I have already post a couple times about tight inventories this holiday season (see here and here) but more examples keep coming. Now the New York Times is reporting that luxury retailers are reducing their inventories (Luxury Stores Trim Inventory and Discounts, Nov 18). While they risk missing some sales, they are happy to be selling at full price:
Saks, the chic Manhattan department store, is a prime example. Its inventory is down by double digits compared with last year. That is partly a response to lower demand, of course, but it is also a business strategy aimed at weaning consumers from deep discounts. By carrying fewer goods and selling them at full price, Saks is essentially telling customers: buy it now or live without it.
“Upscale stores want to train the customer that luxury equals exclusivity and that they cannot assume they can wait and they’re able to buy it on sale,” said William S. Taubman, chief operating officer of Taubman Centers, a mall developer and owner. …
Burton M. Tansky, president and chief executive of the Neiman Marcus Group, says he does not think he is retraining consumers. Rather, he said, he is doing what is best for the health of his company. “We’ve told our customers that the availability is less than they’re used to seeing in the stores,” Mr. Tansky said. “We’ve suggested that it would be prudent to shop early.”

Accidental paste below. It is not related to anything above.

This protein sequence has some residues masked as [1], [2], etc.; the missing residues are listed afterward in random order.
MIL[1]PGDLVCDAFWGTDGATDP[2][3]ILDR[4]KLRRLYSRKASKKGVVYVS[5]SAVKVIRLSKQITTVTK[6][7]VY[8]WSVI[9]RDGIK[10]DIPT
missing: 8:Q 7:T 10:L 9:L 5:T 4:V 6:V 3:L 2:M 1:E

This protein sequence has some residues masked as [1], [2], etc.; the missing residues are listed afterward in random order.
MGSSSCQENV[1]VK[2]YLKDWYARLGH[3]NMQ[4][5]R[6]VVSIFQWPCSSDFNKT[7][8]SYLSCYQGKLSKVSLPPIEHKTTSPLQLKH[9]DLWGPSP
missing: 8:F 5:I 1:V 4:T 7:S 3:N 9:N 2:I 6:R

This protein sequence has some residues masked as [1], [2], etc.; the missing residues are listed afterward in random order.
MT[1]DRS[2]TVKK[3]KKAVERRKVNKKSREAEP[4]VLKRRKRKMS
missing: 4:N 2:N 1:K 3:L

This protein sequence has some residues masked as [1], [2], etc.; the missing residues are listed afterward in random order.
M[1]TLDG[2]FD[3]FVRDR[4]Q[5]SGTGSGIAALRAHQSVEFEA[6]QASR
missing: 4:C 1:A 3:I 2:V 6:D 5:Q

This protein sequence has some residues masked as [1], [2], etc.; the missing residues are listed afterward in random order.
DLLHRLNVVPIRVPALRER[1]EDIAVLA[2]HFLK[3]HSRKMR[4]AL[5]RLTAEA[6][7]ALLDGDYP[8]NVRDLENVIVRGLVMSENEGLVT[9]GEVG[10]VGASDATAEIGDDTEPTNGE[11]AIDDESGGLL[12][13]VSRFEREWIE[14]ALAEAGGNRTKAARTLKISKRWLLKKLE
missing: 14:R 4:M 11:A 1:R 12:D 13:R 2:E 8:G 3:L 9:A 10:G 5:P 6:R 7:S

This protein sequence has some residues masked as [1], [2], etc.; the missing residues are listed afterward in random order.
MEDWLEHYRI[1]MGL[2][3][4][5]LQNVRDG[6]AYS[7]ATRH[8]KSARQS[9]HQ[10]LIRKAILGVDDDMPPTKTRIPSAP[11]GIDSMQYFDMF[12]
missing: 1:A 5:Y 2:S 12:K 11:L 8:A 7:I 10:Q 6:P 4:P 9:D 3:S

Of course, anyone can say that they are running out of stock. It doesn’t necessarily make it so.
That is, if there is a magic word the store could say that will always make the customer buy regardless of available inventory, it would always say the magic word. Customers would eventually realize that talk is cheap, and the word would lose it’s magic. Maybe customers have already realized this:
Some surveys have found that, so far, the prospect of lean inventories is not prompting consumers to hasten their holiday shopping. Shoppers could wait out the retailers until late in the season, in the hope that they will panic and put high-grade merchandise on sale.
If nothing else, some academics have figured this out. My Kellogg colleagues Achal Bassamboo and Gad Allon (who also is responsible for this blog) have a paper that looks at whether customers should believe claims that supplies are tight. The analysis is fairly technical but the punchline is pretty clear: You should be wary when the salesperson says this is the last one in your size.